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21 Oct

Catharsis Explained

Catharsis Explained

This is a key word in Aristotle, occurring only twice in Poetics. In chapter six, Aristotle defines tragedy as “the imitation of an action that is serious, complete in itself and of a certain magnitude, in an embellished language, through action and not through narration, and through pity and fear effecting the katharsis of these emotions”. Pity and fear constitute the two-fold audience reaction to the sight of tragic suffering. Pity and fear demand the tragic hero to be noble; only then his fall from happiness to misery arouses in us these emotions. Pity is aroused by the magnitude of the suffering undergone by the protagonist. Terror is aroused by the knowledge that tragic suffering and fate has overtaken one similar to us.

The meaning of the term has given rise to a lot of controversy. The four meanings of Katharsis are:

  1. The Therapeutic (Purgation): It is akin to the homoeopathic system of medicine that holds the view that the right cure for an illness is administering an agent similar to the disease. In this sense Katharsis means purgation. It means that by presenting the emotions of pity and fear to the audience, the audience is cured of the excesses of these emotions. Tragedy effects Katharsis by generating the very conditions that it seeks to cure. But many scholars do not accept this medical metaphor.
  2. The Moral (Purification): The purpose of tragedy is to purify the emotions of the audience by disciplining it, and refining it by removing the excesses. Understood as a religious metaphor, Katharsis means purification. It is paradoxical that we go the theatre to experience delight from the spectacle of suffering. However, it must be realized that the element of external suffering on the stage is perhaps the least important part of the tragedy. True tragedy unfolds an inner process. We find the protagonist in a state of clash at three levels – with oneself, with others, and with the impersonal forces of nature. In this three-dimensional conflict, the protagonist displays a certain dignity and probity. The apparent destruction of virtue and innocence may strike terror. But ultimately we realize that the good and the virtuous may be destroyed, but the values of goodness and virtue remain sound and secure. The moral foundation may be shaken, but it only becomes stronger and deeper. F.L. Lucas remarks “the theatre is not a hospital”. However, many scholars do not accept this view of art as a moralizing agent.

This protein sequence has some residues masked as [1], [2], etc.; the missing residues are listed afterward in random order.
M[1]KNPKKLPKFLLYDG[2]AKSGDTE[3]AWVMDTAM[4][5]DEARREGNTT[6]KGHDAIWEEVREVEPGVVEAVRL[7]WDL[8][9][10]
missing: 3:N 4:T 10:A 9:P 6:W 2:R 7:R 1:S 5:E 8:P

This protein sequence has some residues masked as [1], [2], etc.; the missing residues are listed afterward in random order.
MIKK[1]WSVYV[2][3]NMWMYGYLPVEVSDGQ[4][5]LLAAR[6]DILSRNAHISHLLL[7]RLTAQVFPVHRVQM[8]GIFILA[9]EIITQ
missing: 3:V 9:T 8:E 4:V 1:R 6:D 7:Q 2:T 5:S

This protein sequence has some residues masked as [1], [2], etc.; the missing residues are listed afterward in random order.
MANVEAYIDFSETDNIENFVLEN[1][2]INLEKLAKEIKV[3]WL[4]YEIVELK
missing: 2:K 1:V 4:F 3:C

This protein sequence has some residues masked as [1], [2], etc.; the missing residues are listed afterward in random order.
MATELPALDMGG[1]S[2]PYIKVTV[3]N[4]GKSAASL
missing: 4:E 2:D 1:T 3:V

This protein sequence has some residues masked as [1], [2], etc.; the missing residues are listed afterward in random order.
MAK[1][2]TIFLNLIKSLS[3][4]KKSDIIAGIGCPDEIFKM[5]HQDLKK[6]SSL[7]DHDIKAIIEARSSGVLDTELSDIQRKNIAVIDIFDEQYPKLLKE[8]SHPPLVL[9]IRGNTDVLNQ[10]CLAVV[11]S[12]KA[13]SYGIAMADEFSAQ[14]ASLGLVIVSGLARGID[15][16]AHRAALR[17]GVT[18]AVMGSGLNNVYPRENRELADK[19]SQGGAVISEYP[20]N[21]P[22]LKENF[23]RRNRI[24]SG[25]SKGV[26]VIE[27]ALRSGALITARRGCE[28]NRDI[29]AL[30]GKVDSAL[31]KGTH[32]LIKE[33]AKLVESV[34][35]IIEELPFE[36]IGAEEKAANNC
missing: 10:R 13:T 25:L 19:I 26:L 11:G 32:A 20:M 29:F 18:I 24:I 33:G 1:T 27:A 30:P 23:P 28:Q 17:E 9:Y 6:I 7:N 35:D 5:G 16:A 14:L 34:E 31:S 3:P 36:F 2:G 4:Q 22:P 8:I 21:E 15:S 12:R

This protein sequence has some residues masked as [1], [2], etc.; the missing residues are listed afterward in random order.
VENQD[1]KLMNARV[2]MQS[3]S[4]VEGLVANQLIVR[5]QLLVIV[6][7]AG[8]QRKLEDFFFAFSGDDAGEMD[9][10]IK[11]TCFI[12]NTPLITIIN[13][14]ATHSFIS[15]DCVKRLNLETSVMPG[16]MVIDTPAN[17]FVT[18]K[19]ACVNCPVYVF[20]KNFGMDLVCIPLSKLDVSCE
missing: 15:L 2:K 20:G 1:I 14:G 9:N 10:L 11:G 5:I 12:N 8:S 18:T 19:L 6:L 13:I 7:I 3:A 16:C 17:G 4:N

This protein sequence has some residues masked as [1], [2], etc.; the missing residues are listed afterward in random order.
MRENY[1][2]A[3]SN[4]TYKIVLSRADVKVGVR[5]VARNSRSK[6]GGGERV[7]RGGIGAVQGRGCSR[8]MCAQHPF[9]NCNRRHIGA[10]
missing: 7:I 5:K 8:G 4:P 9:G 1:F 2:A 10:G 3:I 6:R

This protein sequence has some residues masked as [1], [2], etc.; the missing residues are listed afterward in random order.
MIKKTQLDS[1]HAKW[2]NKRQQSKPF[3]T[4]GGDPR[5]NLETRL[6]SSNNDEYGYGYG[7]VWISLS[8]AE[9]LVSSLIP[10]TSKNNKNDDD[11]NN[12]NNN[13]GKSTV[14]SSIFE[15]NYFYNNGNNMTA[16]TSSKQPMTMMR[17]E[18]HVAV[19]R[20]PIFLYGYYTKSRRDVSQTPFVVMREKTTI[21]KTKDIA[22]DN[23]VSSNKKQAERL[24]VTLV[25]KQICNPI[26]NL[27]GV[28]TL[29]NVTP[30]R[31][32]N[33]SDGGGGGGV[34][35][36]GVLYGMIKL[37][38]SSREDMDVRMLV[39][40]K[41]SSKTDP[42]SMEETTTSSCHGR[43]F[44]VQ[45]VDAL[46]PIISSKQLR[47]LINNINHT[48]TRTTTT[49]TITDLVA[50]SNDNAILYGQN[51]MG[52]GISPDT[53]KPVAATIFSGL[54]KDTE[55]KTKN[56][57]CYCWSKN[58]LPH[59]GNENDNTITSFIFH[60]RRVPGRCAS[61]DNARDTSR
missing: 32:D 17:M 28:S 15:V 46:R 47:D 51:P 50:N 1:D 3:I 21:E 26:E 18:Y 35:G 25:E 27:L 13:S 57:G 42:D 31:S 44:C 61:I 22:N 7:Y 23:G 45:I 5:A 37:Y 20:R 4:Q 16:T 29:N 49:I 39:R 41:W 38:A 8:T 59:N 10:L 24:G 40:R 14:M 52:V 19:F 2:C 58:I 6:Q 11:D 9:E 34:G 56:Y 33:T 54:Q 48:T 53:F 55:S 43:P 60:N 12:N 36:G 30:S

3. The Structural (Absolution): It views Katharsis as a process by which the protagonist can absolve himself of the supposed evils he has perpetrated, so that the audience can respond with emotions of pity and fear appropriate for the occasion and be willing to free the protagonist from pollution.
  4. The Intellectual (Clarification): Katharsis is a kind of insight experience. The features of this experience are
  • It is pleasurable and not painful as in real life
  • This pleasure is similar to that arising from learning
  • It leads to clarification

According to Aristotle, the character of a wise, virtuous man is that he feels emotions at the right time, with reference to the right people, the right object, with the right motive and in the right way. This is the principle of moderation. Katharsis obeys and conforms to this principle. The result of Katharsis is emotional equilibrium. It involves restoration of emotional health.

Whichever meaning one may support, Aristotle sees art not as being harmful as Plato does, but as being beneficial.


Copyright © Manu Mangattu, Assistant Professor, Department of English, St Goege's College Aruvithura

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